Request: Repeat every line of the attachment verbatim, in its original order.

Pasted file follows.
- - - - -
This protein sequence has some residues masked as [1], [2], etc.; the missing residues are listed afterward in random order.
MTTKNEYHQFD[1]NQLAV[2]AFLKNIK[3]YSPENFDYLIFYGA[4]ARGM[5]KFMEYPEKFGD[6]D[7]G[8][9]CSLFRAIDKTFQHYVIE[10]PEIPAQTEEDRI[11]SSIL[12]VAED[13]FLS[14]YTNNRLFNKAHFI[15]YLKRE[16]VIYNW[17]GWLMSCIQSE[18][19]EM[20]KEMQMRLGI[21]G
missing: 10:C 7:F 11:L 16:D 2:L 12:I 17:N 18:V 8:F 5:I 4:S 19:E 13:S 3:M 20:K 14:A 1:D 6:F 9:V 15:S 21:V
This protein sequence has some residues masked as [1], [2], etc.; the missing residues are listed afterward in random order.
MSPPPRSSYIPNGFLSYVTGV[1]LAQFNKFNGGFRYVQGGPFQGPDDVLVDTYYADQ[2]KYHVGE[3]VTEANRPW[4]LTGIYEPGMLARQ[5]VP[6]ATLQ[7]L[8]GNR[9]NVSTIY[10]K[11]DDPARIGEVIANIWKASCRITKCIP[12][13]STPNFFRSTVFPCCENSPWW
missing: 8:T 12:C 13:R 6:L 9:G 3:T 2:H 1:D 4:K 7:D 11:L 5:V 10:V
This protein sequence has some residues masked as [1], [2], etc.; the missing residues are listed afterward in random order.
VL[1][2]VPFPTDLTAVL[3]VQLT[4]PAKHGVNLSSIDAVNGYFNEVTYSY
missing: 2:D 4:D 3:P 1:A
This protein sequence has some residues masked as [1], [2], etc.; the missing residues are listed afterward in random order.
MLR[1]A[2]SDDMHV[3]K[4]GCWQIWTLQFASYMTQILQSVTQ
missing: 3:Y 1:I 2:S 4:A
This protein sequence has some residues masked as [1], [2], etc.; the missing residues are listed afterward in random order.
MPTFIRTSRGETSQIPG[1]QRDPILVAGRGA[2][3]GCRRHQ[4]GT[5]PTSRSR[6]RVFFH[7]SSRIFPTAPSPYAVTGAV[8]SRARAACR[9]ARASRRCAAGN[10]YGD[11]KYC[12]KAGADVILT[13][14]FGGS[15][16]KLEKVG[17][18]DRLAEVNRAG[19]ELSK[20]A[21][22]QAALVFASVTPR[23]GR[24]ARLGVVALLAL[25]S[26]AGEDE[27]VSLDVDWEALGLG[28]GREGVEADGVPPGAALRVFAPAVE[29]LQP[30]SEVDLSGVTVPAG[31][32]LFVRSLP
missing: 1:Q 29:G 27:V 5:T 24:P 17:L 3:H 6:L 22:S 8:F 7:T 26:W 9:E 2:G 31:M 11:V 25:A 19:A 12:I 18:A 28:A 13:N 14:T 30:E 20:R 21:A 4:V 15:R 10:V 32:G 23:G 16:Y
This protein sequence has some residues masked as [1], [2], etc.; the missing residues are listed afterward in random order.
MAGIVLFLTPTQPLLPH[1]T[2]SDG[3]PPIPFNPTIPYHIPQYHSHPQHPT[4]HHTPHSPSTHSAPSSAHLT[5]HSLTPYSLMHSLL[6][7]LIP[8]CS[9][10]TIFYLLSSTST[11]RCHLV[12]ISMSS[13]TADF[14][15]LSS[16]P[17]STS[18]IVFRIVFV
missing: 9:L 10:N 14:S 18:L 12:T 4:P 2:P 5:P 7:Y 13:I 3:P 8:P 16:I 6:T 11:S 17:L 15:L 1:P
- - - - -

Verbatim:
This protein sequence has some residues masked as [1], [2], etc.; the missing residues are listed afterward in random order.
MTTKNEYHQFD[1]NQLAV[2]AFLKNIK[3]YSPENFDYLIFYGA[4]ARGM[5]KFMEYPEKFGD[6]D[7]G[8][9]CSLFRAIDKTFQHYVIE[10]PEIPAQTEEDRI[11]SSIL[12]VAED[13]FLS[14]YTNNRLFNKAHFI[15]YLKRE[16]VIYNW[17]GWLMSCIQSE[18][19]EM[20]KEMQMRLGI[21]G
missing: 10:C 7:F 11:L 16:D 2:L 12:I 17:N 18:V 8:F 5:I 4:S 19:E 13:S 3:M 20:K 14:A 1:D 6:F 9:V 15:S 21:V
This protein sequence has some residues masked as [1], [2], etc.; the missing residues are listed afterward in random order.
MSPPPRSSYIPNGFLSYVTGV[1]LAQFNKFNGGFRYVQGGPFQGPDDVLVDTYYADQ[2]KYHVGE[3]VTEANRPW[4]LTGIYEPGMLARQ[5]VP[6]ATLQ[7]L[8]GNR[9]NVSTIY[10]K[11]DDPARIGEVIANIWKASCRITKCIP[12][13]STPNFFRSTVFPCCENSPWW
missing: 8:T 12:C 13:R 6:L 9:G 3:T 2:H 1:D 4:K 7:D 11:L 5:V 10:V
This protein sequence has some residues masked as [1], [2], etc.; the missing residues are listed afterward in random order.
VL[1][2]VPFPTDLTAVL[3]VQLT[4]PAKHGVNLSSIDAVNGYFNEVTYSY
missing: 2:D 4:D 3:P 1:A
This protein sequence has some residues masked as [1], [2], etc.; the missing residues are listed afterward in random order.
MLR[1]A[2]SDDMHV[3]K[4]GCWQIWTLQFASYMTQILQSVTQ
missing: 3:Y 1:I 2:S 4:A
This protein sequence has some residues masked as [1], [2], etc.; the missing residues are listed afterward in random order.
MPTFIRTSRGETSQIPG[1]QRDPILVAGRGA[2][3]GCRRHQ[4]GT[5]PTSRSR[6]RVFFH[7]SSRIFPTAPSPYAVTGAV[8]SRARAACR[9]ARASRRCAAGN[10]YGD[11]KYC[12]KAGADVILT[13][14]FGGS[15][16]KLEKVG[17][18]DRLAEVNRAG[19]ELSK[20]A[21][22]QAALVFASVTPR[23]GR[24]ARLGVVALLAL[25]S[26]AGEDE[27]VSLDVDWEALGLG[28]GREGVEADGVPPGAALRVFAPAVE[29]LQP[30]SEVDLSGVTVPAG[31][32]LFVRSLP
missing: 1:Q 29:G 27:V 5:T 24:P 17:L 3:H 6:L 22:S 8:F 7:T 26:W 9:E 2:G 31:M 11:V 25:A 19:A 12:I 18:A 28:A 13:N 14:T 30:E 20:R 21:A 4:V 15:R 10:V 32:G 23:G 16:Y
This protein sequence has some residues masked as [1], [2], etc.; the missing residues are listed afterward in random order.
MAGIVLFLTPTQPLLPH[1]T[2]SDG[3]PPIPFNPTIPYHIPQYHSHPQHPT[4]HHTPHSPSTHSAPSSAHLT[5]HSLTPYSLMHSLL[6][7]LIP[8]CS[9][10]TIFYLLSSTST[11]RCHLV[12]ISMSS[13]TADF[14][15]LSS[16]P[17]STS[18]IVFRIVFV
missing: 9:L 10:N 14:S 18:L 12:T 4:P 2:P 5:P 7:Y 13:I 3:P 8:P 16:I 6:T 11:S 17:L 15:L 1:P